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Cameron, Lisa. National Bureau of Economic Research. NBER working paper series ; no.
Working paper series National Bureau of Economic Research ; no. Open item.
Criminal law. Sexually transmitted diseases. We examine the impact of criminalizing sex work, exploiting an event in which local officials unexpectedly criminalized sex work in one district in East Java, Indonesia, but not in neighboring districts.
We collect data from female sex workers and their clients before and after the change. We find that criminalization increases sexually transmitted infections among female sex workers by 58 percent, measured by biological tests. This is driven by decreased condom access and use.
We also find evidence that criminalization decreases earnings among women who left sex work due to criminalization, and decreases their ability to meet their children's school expenses while increasing the likelihood that children begin working to supplement household income. While criminalization has the potential to improve population STI outcomes if the market shrinks permanently, we show that five years post-criminalization the market has rebounded and the probability of STI transmission within the general population is likely to have increased.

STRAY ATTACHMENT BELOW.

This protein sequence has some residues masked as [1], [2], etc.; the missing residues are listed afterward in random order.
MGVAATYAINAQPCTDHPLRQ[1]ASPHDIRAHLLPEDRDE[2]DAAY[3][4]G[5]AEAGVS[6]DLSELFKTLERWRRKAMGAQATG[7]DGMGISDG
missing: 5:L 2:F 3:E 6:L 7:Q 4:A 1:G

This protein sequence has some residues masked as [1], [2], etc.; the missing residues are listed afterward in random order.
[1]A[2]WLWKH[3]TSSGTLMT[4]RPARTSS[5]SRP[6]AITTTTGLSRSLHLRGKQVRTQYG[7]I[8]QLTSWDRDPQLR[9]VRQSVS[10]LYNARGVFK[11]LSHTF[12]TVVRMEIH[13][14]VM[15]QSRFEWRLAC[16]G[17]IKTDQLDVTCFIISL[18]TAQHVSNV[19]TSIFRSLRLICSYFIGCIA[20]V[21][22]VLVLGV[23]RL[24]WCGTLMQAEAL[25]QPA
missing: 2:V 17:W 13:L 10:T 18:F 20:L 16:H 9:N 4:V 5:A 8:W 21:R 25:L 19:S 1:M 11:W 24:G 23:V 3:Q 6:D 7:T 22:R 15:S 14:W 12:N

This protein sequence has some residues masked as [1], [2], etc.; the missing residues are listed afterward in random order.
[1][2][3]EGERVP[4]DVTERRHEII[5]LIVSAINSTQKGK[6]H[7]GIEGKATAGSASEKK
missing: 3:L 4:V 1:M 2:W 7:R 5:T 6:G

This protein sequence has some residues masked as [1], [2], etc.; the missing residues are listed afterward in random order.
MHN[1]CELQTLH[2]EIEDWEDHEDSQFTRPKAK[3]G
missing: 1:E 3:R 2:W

Parliament of Australia website survey. Parliament of Australia. Permalink Prev Next Return to list 1. Author Cameron, Lisa. Physical description 1 online resource. Series NBER working paper series ; no. URL Open item. Latest issue.
Major subject Criminal law Prostitution Indonesia Sexually transmitted diseases. Minor subject Overseas item. Notes "September " Includes bibliographical references.
Key item. Abstract We examine the impact of criminalizing sex work, exploiting an event in which local officials unexpectedly criminalized sex work in one district in East Java, Indonesia, but not in neighboring districts.
Item ID Database Library Catalogue.Looking for sex 27846
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Crimes Against Morality: Unintended Consequences of Criminalizing Sex Work